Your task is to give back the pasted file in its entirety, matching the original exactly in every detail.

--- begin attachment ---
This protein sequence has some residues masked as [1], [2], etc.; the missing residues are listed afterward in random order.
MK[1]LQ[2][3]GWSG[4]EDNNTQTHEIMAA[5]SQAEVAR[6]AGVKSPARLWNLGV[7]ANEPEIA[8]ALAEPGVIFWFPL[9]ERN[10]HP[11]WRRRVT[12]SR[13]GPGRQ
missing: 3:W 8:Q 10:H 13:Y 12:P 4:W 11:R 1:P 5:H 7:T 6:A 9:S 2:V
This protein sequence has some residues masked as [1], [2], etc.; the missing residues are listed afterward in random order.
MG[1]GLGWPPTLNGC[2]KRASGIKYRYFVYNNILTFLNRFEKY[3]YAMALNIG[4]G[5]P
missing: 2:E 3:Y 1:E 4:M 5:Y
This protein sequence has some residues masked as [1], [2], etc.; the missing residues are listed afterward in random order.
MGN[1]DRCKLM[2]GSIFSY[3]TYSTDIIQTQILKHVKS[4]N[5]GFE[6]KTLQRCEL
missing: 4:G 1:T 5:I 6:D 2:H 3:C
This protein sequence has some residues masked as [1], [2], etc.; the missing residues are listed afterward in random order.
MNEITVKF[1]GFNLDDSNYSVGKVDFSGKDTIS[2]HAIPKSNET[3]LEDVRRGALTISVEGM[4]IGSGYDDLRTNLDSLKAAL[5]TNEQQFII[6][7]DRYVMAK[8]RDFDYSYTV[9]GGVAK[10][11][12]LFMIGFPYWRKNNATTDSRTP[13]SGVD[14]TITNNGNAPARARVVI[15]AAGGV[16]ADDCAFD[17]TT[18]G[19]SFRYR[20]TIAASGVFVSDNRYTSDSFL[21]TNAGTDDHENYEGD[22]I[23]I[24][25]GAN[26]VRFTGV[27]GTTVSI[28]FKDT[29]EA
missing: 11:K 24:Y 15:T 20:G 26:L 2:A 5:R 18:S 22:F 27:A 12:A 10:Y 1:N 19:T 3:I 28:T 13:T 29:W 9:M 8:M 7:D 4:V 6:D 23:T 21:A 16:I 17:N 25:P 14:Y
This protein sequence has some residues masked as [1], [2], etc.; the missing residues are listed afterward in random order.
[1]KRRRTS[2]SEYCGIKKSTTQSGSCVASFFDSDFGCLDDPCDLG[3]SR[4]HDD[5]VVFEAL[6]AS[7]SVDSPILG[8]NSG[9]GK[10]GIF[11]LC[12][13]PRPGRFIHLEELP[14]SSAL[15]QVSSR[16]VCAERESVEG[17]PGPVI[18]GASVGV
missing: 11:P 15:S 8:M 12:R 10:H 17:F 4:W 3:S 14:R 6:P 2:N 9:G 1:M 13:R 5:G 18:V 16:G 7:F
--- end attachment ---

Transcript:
This protein sequence has some residues masked as [1], [2], etc.; the missing residues are listed afterward in random order.
MK[1]LQ[2][3]GWSG[4]EDNNTQTHEIMAA[5]SQAEVAR[6]AGVKSPARLWNLGV[7]ANEPEIA[8]ALAEPGVIFWFPL[9]ERN[10]HP[11]WRRRVT[12]SR[13]GPGRQ
missing: 3:W 8:Q 10:H 13:Y 12:P 4:W 11:R 1:P 5:H 7:T 6:A 9:S 2:V
This protein sequence has some residues masked as [1], [2], etc.; the missing residues are listed afterward in random order.
MG[1]GLGWPPTLNGC[2]KRASGIKYRYFVYNNILTFLNRFEKY[3]YAMALNIG[4]G[5]P
missing: 2:E 3:Y 1:E 4:M 5:Y
This protein sequence has some residues masked as [1], [2], etc.; the missing residues are listed afterward in random order.
MGN[1]DRCKLM[2]GSIFSY[3]TYSTDIIQTQILKHVKS[4]N[5]GFE[6]KTLQRCEL
missing: 4:G 1:T 5:I 6:D 2:H 3:C
This protein sequence has some residues masked as [1], [2], etc.; the missing residues are listed afterward in random order.
MNEITVKF[1]GFNLDDSNYSVGKVDFSGKDTIS[2]HAIPKSNET[3]LEDVRRGALTISVEGM[4]IGSGYDDLRTNLDSLKAAL[5]TNEQQFII[6][7]DRYVMAK[8]RDFDYSYTV[9]GGVAK[10][11][12]LFMIGFPYWRKNNATTDSRTP[13]SGVD[14]TITNNGNAPARARVVI[15]AAGGV[16]ADDCAFD[17]TT[18]G[19]SFRYR[20]TIAASGVFVSDNRYTSDSFL[21]TNAGTDDHENYEGD[22]I[23]I[24][25]GAN[26]VRFTGV[27]GTTVSI[28]FKDT[29]EA
missing: 11:K 24:Y 15:T 20:G 26:L 2:A 5:R 18:S 22:F 27:A 12:A 10:Y 1:N 19:T 3:I 28:T 13:T 29:W 9:M 8:M 7:D 4:V 6:D 23:T 21:A 16:I 17:N 25:P 14:Y
This protein sequence has some residues masked as [1], [2], etc.; the missing residues are listed afterward in random order.
[1]KRRRTS[2]SEYCGIKKSTTQSGSCVASFFDSDFGCLDDPCDLG[3]SR[4]HDD[5]VVFEAL[6]AS[7]SVDSPILG[8]NSG[9]GK[10]GIF[11]LC[12][13]PRPGRFIHLEELP[14]SSAL[15]QVSSR[16]VCAERESVEG[17]PGPVI[18]GASVGV
missing: 11:P 15:S 8:M 12:R 10:H 17:F 4:W 3:S 14:R 6:P 2:N 9:G 1:M 13:R 5:G 18:V 16:G 7:F